He continued, “When you go further you need to start challenging those assumptions that led software to be developed locally at CERN rather than taking open source and contributing to it.”

So, that double-take again: CERN IT is not special? Really?

Thinking differently

“There are clearly some special parts,” says Bell. “But there are also often things that are of interest to other people. The key thing to avoid is where we end up doing something that is similar to what is being done outside.”

And what crystallised that realisation? “We had a moment where we worked out just how much computing resources we were going to have to give to the physicists next year.”

“It was a point where we were confronted by a problem that was difficult we had to step back. It wasn’t going to be solved by doing a little bit extra - we had to basically rethink things from the beginning...and I think that helped to set a few ideas in place.” Sound familiar?

It’s not as if Bell’s team were completely starved of resources. The IT on-site at CERN has been supplemented by a new data centre in Hungary. Even so, Bell continues, “What we needed to appreciate was the extent to which the organisation needed to change as well as it just being a matter of installing some more servers.”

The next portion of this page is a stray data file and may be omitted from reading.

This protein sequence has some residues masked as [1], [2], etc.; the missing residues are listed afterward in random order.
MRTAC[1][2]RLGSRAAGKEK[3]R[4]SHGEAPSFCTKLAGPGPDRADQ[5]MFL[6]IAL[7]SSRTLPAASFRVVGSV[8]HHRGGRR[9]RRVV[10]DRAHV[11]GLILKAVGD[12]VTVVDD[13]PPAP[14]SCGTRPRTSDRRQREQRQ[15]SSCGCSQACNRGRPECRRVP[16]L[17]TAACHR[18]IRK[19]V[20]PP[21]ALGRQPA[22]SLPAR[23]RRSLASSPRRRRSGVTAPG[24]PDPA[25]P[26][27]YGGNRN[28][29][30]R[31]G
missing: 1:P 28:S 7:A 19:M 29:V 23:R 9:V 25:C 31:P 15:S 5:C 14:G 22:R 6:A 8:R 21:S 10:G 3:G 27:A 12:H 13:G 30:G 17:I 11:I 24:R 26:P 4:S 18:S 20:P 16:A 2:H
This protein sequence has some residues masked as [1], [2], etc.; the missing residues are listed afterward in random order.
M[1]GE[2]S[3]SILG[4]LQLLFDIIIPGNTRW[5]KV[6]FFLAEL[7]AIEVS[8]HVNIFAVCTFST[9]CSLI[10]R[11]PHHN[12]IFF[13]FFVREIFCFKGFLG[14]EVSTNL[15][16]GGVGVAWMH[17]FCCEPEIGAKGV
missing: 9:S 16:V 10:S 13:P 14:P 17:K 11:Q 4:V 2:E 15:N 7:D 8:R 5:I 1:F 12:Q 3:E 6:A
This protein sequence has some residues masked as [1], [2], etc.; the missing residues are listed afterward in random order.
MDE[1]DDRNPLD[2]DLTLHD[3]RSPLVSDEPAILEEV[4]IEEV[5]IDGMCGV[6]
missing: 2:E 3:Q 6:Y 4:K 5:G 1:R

Hence the decision to get up close and personal with OpenStack in general and Rackspace in particular. It might be worth noting that, back when we wrote this, the firehose Bell’s team was drinking was pumping out a mere 25PB a year.

“After a few months of prototyping then we had the basis to set in place something where we could map out the roadmap to retire the legacy and the legacy environment. The decommissioning of it started on the 1st of November,” Bell says. “So in 18 months we basically produced a tool chain [which is] replacing the legacy environment that we’d run for the previous 10 years.”

OK, so that still sounds a bit special. But like every organisation, Bell’s experienced a few bumps as experienced hands went cold turkey on the “not invented here” approach.

“That’s involved a lot of work with the people looking after the services and helping them with some training - either formal or informal - in order to use the new tools. But so far we’ve had a lot of positive feedback of the new tools, so that’s all helped to get people on board.”